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Information from the Dutch Common Knowledge. Edit to localize it to your language.
Donald R. Morris (1924-2002) was best known for authoring The Washing of the Spears: The Rise and Fall of the Zulu Nation (1965), a history on the Anglo-Zulu War. He wrote two novels, China Station (1951) and Warm Bodies (1957), and a number of articles for publication in various periodicals. His spent his career in the Navy, the CIA, and, after retirement, as a journalist for the Houston Post.

Morris was born in 1924 and raised in New York City. He graduated from Horace Mann, spent three semesters at the University of Michigan (majoring in Naval Architecture and Chinese) and enlisted in the Navy in 1942. He entered the United States Naval Academy, Annapolis in 1944 and graduated in 1948 with a B.S. in Electrical Engineering.

He served on three destroyers and an LST, and worked on the Victory at Sea television series. After Naval Intelligence School and Russian language training, he was detailed to the C.I.A. in 1956. He resigned his regular commission in 1960, remaining with the C.I.A. and continuing in the Naval Reserve until 1972, retiring as a Lieutenant Commander. He earned two battle stars in Korea and holds the Navy Commendation medal and a South Vietnamese decoration for psychological warfare.

Morris served with the C.I.A. until 1972, retiring with a total of 30 years government service. His 17 years with the C.I.A. were spent almost entirely in Soviet counterespionage operations, with 11 years overseas. He was stationed in Berlin from 1958 to 1962, in Paris from 1965 to 1967, in Kinshasa from 1969 to 1970 and spent the last two years of his service in Vietnam with MACV/SOG.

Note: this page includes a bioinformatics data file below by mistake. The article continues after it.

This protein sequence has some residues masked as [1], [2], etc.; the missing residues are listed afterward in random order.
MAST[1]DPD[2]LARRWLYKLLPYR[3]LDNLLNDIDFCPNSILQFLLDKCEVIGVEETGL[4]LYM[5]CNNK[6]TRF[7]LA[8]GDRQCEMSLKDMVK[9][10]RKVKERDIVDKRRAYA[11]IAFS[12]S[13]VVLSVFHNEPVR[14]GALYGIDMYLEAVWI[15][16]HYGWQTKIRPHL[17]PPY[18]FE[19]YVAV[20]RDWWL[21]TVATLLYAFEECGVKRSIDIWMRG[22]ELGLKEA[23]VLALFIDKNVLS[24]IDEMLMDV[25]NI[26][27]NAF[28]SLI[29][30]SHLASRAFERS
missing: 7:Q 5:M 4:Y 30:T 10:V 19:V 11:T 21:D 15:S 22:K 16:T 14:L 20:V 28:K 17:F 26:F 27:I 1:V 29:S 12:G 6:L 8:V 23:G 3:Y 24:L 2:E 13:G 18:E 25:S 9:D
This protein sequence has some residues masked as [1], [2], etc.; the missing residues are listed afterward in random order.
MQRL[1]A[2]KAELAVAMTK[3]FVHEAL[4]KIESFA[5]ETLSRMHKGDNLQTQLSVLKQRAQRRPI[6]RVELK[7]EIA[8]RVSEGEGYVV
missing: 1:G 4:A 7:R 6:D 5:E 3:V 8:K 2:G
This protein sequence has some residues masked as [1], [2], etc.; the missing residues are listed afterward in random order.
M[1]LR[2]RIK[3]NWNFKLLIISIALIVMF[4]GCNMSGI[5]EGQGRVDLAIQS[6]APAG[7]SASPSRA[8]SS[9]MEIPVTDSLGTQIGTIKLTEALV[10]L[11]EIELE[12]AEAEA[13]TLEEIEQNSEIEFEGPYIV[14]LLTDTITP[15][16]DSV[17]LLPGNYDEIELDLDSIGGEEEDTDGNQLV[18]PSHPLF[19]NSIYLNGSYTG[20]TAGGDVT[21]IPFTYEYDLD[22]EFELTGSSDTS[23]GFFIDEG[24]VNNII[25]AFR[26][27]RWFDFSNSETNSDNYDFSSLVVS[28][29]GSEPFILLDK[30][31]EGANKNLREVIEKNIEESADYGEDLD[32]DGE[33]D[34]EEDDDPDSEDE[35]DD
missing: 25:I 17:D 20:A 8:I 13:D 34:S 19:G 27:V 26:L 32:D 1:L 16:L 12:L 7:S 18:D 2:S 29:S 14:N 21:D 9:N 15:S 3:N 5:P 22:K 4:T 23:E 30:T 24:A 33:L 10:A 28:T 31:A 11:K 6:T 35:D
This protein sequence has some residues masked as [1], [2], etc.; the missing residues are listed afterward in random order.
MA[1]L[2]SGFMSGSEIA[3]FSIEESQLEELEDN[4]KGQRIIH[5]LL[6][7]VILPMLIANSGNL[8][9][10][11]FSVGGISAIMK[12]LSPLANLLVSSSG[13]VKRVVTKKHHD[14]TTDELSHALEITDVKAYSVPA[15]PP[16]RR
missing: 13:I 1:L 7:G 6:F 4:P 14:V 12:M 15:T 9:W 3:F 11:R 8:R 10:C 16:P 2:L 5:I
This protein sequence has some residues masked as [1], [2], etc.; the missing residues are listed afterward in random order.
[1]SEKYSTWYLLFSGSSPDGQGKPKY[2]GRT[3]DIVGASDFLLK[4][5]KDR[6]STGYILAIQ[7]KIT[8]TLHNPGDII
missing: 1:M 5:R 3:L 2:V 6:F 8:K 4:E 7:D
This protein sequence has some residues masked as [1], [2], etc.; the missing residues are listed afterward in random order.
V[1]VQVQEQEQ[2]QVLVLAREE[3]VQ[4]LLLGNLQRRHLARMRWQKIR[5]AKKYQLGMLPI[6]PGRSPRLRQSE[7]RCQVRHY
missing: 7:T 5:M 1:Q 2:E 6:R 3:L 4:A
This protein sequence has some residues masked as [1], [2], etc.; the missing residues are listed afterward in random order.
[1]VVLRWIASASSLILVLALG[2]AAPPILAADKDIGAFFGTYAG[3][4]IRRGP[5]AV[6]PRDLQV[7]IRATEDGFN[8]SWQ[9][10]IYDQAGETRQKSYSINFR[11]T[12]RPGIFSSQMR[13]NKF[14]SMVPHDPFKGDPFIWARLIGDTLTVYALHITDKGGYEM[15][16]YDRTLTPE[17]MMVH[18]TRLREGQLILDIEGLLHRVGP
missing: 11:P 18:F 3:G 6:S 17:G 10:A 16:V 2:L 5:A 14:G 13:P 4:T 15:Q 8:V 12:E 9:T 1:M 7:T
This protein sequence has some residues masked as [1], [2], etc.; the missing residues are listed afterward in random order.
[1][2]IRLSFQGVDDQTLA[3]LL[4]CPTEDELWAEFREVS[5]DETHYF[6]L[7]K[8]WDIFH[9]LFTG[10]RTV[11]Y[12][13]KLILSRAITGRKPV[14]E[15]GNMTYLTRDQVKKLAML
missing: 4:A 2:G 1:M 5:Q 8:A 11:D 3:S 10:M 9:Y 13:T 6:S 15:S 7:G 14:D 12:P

Donald Morris started to write for publication while at the Naval Academy and continued to do so for the rest of his life. His two novels, though works of fiction, were partly inspired by his general life and naval experiences. Warm Bodies was a Reader's Digest Book Club selection and was also adapted into a motion picture titled All Hands on Deck. However, he is better known for his book The Washing of the Spears that was first published in 1965 and reissued several times. Morris also wrote a number of articles for publication in various periodicals.

He developed a career in journalism after retiring from government service. He was a news analyst for The Houston Post from 1972 to 1989, writing an op-ed column on national and foreign affairs four times a week. In 1989, he established The Trident Syndicate which published the Donald R. Morris Newsletter that continued his four weekly columns of news analysis. Morris also gave lectures on national and foreign affairs in addition to teaching writing and African history courses at some universities in Texas.

Throughout his life, he remained interested in African, particularly South African current affairs. He wrote a considerable number of columns with his take on South African and African politics particularly in the The Houston Post, visited South Africa several times and worked as an election observer in Lesotho (1993) and South Africa (1994).

Donald Morris died on 4 December 2002.

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